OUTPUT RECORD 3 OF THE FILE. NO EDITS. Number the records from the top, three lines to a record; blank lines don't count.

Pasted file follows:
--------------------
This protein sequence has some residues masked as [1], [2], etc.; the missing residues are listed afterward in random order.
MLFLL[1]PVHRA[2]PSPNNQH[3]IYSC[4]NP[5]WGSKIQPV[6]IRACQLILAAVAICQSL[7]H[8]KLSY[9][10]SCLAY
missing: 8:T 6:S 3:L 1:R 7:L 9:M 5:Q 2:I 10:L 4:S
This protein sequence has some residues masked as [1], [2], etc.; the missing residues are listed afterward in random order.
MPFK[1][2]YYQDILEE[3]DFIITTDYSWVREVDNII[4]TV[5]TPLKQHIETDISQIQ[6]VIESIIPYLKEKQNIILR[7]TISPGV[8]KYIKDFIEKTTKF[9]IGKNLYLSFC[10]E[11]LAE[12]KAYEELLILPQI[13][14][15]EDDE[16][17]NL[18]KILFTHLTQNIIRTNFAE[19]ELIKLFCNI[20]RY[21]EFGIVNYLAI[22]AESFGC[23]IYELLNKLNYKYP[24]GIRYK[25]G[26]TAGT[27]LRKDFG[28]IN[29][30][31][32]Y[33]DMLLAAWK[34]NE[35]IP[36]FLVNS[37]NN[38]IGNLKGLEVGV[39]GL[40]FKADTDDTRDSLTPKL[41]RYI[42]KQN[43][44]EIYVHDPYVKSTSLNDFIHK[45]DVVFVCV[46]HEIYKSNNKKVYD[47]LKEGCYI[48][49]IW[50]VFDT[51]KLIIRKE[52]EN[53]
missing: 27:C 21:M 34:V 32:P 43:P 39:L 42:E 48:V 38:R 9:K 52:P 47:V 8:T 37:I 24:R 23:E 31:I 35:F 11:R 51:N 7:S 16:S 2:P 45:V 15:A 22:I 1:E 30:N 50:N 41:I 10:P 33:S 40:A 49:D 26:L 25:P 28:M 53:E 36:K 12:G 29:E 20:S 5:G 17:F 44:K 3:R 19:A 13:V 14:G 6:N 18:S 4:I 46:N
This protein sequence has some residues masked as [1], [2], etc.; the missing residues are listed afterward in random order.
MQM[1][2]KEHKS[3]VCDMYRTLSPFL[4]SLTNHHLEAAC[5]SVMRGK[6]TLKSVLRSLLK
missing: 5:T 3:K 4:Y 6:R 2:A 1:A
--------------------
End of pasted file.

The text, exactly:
This protein sequence has some residues masked as [1], [2], etc.; the missing residues are listed afterward in random order.
MQM[1][2]KEHKS[3]VCDMYRTLSPFL[4]SLTNHHLEAAC[5]SVMRGK[6]TLKSVLRSLLK
missing: 5:T 3:K 4:Y 6:R 2:A 1:A